In July 2022, on the heels of the premiere of his third feature ‘Nope’, Jordan Peele went viral when he replied to a tweet calling him the greatest horror director of all time. “Sir, please put the phone down, please,” wrote the writer/director. “Sorry. I love your enthusiasm, but I will not tolerate any slander about John Carpenter!!!”
This is just one of many examples of Peele professing his love for classic horror cinema. Even before establishing himself as one of the top filmmakers in the business, Peele was always open about his love of the sometimes taboo genre. In recent years, he’s used his newfound status as a darling of the horror community to wax poetic about the many scary sub-genres he enjoys. From 1980s slashers to meticulously crafted contemporary psychological horror, Peele’s appreciation for the art of scare only seems to grow as his filmography grows. And the director is anything but a passive spectator: Peele’s films are littered with references to famous horror mainstays, and fans of him online are having a field day unpacking the various homages.
Peele’s trajectory to become one of the most acclaimed directors currently working in Hollywood isn’t something many would have predicted a decade ago, when he was halfway through Comedy Central’s sketch series “Key & Peele.” Co-created by Peele with his “Mad TV” partner Keegan Michael Key, the show ran for five seasons to critical acclaim, garnering two Primetime Emmy Awards and a Peabody. For many people it would have been a career high point, but for Peele it was just the beginning.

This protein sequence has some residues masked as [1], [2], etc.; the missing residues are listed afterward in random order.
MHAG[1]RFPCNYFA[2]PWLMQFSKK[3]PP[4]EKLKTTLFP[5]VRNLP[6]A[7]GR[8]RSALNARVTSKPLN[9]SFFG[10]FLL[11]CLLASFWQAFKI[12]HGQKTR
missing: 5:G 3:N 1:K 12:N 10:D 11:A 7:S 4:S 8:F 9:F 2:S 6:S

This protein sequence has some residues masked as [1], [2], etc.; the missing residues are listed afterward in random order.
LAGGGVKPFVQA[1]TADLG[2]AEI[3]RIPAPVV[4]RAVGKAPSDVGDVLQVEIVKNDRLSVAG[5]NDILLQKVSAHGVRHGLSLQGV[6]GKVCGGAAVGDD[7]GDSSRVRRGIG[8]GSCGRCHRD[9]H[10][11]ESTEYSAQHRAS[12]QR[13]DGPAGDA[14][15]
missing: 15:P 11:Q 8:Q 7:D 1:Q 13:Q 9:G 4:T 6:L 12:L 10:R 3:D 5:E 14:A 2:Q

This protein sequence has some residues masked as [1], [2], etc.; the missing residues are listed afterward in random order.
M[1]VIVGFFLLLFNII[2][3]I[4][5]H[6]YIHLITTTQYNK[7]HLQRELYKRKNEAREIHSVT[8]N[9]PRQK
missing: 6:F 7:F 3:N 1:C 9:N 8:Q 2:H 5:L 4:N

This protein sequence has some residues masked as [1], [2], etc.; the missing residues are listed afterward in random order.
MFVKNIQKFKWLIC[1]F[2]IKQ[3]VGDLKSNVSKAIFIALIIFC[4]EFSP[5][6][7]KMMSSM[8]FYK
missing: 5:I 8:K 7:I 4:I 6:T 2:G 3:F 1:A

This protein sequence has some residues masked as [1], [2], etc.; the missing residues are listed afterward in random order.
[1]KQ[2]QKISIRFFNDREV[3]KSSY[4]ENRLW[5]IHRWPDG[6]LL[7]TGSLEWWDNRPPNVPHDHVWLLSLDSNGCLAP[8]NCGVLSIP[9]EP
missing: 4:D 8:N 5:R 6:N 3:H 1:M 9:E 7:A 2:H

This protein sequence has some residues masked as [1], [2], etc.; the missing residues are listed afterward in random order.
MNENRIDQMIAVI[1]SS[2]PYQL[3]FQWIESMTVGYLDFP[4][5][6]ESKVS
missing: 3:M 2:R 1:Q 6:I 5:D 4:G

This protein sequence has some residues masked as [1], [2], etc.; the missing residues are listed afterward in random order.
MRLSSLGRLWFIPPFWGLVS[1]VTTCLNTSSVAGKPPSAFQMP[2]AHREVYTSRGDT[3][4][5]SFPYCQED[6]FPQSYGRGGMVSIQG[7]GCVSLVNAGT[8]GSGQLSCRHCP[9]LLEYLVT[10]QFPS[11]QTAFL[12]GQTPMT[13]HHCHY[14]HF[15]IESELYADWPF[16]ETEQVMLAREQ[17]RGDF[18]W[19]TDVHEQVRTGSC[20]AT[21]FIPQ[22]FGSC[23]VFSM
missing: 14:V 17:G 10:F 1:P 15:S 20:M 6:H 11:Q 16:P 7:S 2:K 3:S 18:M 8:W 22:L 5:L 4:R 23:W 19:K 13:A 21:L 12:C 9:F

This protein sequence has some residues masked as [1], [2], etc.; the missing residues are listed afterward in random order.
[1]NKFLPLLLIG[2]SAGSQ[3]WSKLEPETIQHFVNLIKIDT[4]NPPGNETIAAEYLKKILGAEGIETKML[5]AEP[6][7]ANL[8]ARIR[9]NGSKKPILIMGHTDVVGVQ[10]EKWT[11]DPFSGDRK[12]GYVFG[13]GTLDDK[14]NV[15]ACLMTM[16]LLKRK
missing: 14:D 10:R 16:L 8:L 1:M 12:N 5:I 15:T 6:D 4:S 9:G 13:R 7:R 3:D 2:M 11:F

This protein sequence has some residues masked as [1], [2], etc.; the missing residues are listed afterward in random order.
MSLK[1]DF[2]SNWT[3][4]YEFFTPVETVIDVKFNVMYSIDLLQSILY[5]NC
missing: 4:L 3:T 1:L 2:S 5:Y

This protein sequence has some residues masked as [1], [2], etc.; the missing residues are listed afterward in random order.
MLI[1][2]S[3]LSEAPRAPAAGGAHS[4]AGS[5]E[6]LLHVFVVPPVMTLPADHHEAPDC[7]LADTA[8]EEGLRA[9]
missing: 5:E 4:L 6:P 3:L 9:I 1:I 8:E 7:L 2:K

In 2012, Peele founded Monkeypaw Productions, which produced “Key & Peele” and has since grown into a powerful production company, responsible for supporting the work of black directors such as Spike Lee (“BlacKkKlansman”) and Nia DaCosta (“Candyman “). In 2016, Monkeypaw produced “Keanu”: a film that Peele co-wrote and starred in with Key. In 2017, Monkeypaw produced Peele’s directorial debut, 2017’s “Get Out.” A scary and entertaining thriller that critiqued clueless white liberalism through classic horror film conventions, the film was an instant critical success and has only grown in esteem since. The Best Picture nominee won a coveted spot in Sight & Sound’s critics’ poll of the 100 Greatest Movies of All Time in 2022.
And Peele hasn’t rested on his laurels; his follow-ups Us and Nope received equal critical acclaim, lauded as some of the best films of their respective years. His fourth feature film, currently untitled, will hit theaters on Christmas Day 2024. No other information about the film has been announced, including its plot or who’s in it, but it’s a safe bet that no matter what, it will it will get people talking.
If you’re a new horror fan looking for a primer or just looking to round out your knowledge of the genre, you could do a lot worse than watching Peele’s favorite films. Read on for a roundup of 17 movies that inspired the ‘Nope’ director.